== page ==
Meta-cognitive therapy is an approach based on the metacognitive model where psychological disorders result from an inflexible and maladaptive response pattern to cognitive events labeled the Cognitive Attentional Syndrome. According to the metacognitive model of depression, rumination and worry is maintained by metacognitions and not by changes in mood or events.
This is an important study for coaches because MCT uses many of the techniques that we use with our clients. So this study offers some evidence, albeit indirect, that our approaches work.
Meta-cognitive therapy uses behavioural experiments and verbal reattribution targeted at metacognitive change together with specific techniques such as attention training, detached mindfulness and postponement of rumination.
In this study, the thirty-nine participants had either a recurrent depression diagnosis or a current depressive episode. They were randomly assigned to immediate MCT of 10 sessions, or a 10-week waitlist after which they received MCT. The MCT treatment consisted of (1) increasing meta-awareness by identifying thoughts that act as triggers for rumination, learning about metacognitive control using attention training; (2) challenging beliefs about the uncontrollability of rumination and worry; (3) challenging beliefs about threat monitoring and dangers of rumination and worry; (4) modification of positive beliefs about rumination and worry; and (5) relapse prevention.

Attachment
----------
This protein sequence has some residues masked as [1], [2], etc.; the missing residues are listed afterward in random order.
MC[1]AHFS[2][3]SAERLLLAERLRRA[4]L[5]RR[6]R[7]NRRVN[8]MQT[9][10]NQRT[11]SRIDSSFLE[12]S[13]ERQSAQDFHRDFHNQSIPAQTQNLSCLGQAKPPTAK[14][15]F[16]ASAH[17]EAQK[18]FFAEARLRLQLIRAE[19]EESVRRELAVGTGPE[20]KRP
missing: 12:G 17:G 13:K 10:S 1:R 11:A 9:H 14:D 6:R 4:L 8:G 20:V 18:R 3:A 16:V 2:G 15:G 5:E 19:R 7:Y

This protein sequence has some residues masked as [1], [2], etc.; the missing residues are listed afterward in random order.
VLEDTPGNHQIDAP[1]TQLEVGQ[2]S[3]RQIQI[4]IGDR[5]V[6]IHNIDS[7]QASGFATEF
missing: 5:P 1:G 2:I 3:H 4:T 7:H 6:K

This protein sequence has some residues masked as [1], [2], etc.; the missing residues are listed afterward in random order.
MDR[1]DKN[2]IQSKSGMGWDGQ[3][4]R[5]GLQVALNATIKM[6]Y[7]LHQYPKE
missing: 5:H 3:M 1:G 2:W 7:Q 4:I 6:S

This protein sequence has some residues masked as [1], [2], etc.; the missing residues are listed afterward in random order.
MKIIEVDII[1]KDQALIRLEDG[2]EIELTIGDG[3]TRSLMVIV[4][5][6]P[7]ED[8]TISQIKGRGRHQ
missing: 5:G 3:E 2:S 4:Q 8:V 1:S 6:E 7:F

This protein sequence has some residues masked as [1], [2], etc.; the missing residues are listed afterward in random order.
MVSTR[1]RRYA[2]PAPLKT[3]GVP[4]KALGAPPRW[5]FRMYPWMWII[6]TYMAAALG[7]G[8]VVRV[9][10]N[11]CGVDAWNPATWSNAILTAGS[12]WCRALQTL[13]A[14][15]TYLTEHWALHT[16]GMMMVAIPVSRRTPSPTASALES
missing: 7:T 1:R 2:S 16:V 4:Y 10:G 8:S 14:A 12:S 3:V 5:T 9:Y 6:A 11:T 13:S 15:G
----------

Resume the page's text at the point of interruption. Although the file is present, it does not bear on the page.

Immediately following completion of the trial and at six-month follow-up, about 80% of the MCT group had recovered from depression, compared to only 5% of waitlist patients during the waiting period.
Hagen, R., Hjemdal, O., Solem, S., Kennair, L., Nordahl, H., Fisher, P., & Wells, A. (2017). Metacognitive Therapy for Depression in Adults: A Waiting List Randomized Controlled Trial with Six Months Follow-Up. Frontiers in Psychology, 8, 31. doi:10.3389/fpsyg.2017.00031